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Petrified Forest National Park In Arizona Has Ancient 'Crystal' Logs On Display

Get ready for your daily dose of travel therapy! Just a road trip away from the city, you can explore the surreal Petrified Forest National Park in Arizona. Once you see it, you'll be transported to a landscape filled with pastel colors, fossilized wood, and incredible history. 

Petrified Forest National Park (PFNP) is about a 4-hour road trip from Phoenix and is perfect if you need to escape the Valley

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Located on the Colorado Plateau, the park is home to crystal forests, the Painted Badlands, mesas, and buttes. 

With so much to explore, you can make a weekday trip out of it since the standard entrance fee of $25 is suitable for seven whole days!

According to a comment made by PFNP officials, the petrified wood features an array of colors because the trees that were once standing fell over and became buried under sediment.

"Over time, mineral rich waters flowing underground replaced the original cellular structure of the wood with minerals."

You can see the stunning quartz wood by traversing the Crystal Forest Trail. It's less than a mile-long loop that gives you up-close views of the rainbow timber.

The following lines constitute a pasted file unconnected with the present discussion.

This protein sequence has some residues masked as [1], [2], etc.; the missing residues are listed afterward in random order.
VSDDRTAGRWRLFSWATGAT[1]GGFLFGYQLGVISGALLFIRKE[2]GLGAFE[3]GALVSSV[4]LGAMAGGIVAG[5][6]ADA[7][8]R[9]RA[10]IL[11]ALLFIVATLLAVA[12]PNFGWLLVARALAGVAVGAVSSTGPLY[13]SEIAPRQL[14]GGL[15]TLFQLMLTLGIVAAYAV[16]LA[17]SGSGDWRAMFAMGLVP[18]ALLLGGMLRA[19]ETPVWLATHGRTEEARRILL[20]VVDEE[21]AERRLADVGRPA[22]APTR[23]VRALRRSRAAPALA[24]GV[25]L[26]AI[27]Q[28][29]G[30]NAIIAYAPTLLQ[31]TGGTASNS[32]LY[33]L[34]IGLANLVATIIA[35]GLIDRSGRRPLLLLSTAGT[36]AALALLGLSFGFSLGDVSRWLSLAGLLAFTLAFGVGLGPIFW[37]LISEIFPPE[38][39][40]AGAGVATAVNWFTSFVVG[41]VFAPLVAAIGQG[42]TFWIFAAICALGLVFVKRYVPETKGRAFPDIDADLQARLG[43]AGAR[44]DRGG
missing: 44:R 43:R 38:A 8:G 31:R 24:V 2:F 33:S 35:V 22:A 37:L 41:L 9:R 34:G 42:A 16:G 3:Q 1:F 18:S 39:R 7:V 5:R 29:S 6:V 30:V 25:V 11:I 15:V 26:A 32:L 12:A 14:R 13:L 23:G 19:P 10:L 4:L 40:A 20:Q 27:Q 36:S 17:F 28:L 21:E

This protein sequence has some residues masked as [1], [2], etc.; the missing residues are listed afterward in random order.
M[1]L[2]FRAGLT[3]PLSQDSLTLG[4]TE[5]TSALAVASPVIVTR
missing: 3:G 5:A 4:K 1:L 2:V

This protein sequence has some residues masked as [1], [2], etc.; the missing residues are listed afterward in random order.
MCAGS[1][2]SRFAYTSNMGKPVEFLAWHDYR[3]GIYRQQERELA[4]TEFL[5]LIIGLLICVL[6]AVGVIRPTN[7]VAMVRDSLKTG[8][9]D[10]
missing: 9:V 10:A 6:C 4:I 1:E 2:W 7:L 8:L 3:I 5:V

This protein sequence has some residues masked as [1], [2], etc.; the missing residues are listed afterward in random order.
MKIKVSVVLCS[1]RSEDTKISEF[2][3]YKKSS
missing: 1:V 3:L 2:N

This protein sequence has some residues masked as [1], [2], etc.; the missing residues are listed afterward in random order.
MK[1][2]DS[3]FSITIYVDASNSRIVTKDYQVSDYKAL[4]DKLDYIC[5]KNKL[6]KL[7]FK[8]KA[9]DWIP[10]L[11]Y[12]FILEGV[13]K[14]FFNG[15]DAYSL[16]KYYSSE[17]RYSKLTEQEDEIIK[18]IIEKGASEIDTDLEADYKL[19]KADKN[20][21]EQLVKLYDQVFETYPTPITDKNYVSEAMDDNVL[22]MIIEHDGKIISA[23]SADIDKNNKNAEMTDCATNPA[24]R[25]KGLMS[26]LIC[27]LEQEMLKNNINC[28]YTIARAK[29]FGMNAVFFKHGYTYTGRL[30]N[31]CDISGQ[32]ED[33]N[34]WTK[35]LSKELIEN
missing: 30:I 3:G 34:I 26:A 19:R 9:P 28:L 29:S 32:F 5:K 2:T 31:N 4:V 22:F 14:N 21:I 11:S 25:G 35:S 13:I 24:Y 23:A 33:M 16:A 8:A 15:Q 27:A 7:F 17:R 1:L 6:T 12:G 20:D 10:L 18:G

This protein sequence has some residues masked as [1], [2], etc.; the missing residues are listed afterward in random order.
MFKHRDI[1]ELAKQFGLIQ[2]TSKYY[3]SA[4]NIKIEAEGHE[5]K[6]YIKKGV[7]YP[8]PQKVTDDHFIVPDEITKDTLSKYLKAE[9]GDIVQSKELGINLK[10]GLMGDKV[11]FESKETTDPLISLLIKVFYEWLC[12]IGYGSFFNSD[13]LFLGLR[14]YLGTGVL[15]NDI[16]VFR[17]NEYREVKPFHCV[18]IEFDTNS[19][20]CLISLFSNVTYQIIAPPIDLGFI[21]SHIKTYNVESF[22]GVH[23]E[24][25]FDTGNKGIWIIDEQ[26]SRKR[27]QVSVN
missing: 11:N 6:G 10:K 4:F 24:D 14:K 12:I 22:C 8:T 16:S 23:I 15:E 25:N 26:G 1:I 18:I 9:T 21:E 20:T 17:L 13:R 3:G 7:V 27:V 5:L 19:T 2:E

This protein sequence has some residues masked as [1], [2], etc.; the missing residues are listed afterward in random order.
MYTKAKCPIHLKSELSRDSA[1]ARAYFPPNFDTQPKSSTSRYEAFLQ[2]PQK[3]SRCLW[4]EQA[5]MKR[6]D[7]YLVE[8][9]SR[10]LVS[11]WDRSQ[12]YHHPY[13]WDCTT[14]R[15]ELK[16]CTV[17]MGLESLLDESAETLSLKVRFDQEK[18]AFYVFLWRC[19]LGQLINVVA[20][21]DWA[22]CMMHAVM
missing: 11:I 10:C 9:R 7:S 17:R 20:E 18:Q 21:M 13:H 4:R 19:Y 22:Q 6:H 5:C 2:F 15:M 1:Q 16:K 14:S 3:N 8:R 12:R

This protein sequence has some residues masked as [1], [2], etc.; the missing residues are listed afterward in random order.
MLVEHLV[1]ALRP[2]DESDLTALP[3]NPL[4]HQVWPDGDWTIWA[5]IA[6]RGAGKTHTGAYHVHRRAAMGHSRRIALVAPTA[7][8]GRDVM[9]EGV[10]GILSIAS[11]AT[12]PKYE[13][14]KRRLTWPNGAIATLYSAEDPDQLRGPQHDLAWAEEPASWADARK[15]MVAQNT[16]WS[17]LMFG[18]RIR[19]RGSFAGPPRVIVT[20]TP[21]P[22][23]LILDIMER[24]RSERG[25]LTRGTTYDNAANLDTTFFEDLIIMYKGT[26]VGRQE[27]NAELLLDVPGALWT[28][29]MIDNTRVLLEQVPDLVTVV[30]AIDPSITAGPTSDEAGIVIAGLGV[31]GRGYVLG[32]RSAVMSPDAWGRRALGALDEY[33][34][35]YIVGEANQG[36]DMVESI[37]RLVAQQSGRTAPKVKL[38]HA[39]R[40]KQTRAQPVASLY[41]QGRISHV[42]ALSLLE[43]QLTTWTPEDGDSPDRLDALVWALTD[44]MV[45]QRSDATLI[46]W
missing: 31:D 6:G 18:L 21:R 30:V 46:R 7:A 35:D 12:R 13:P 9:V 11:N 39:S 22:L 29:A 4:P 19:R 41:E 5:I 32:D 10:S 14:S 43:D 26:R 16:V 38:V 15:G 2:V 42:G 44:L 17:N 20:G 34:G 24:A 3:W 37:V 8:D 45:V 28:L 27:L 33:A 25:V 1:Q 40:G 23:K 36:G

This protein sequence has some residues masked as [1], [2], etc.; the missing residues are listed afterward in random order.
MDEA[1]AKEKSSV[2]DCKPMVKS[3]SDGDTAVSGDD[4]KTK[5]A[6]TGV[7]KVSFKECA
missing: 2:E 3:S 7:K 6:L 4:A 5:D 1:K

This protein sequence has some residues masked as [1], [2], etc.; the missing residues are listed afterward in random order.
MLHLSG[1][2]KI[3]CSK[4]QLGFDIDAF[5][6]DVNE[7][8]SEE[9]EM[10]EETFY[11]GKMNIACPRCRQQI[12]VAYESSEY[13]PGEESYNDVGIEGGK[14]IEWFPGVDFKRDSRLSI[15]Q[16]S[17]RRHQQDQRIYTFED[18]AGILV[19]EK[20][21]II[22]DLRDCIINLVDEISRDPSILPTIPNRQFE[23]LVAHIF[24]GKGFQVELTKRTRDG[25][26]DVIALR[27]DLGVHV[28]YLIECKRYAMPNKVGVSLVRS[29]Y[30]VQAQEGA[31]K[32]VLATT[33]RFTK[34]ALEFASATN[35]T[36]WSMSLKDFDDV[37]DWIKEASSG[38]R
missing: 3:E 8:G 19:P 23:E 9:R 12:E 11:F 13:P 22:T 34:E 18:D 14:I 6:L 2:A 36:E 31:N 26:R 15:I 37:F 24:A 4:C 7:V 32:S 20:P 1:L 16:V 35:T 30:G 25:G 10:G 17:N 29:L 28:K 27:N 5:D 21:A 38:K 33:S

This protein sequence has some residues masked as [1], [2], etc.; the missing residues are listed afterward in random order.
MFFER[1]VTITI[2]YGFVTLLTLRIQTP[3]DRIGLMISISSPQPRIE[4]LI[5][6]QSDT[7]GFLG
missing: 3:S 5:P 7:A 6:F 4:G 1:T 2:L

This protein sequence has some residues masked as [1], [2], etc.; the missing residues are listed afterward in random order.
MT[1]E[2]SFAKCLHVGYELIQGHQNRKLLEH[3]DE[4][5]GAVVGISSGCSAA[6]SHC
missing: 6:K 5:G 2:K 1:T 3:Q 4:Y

The Giant Logs Loop, on the other hand, "features some of the largest and most colorful logs in the park."

Right at the top of the trail, you'll come across a massive trunk that's almost 10-feet wide. It's dubbed "Old Faithful" for a good reason.

If your friends are too busy for a trip up north, you can bring your pupper along instead.

They're allowed on the developed trails in the park as long as they remain leashed.

Make sure your phone is charged on the drive up, you're guaranteed to take a bunch of once in a lifetime photos.

Have fun. 

Petrified Forest National Park

Price: $25

Address: 1 Park Rd., #2217, Petrified Forest, AZ

Why You Need To Go: You can explore ancient wood that features fossilized crystals. 

We strongly advise that before you go swimming or visit any location, you check the most recent updates on potential hazards, security, water quality, and closures. If you do plan to visit a location, respect the environment.

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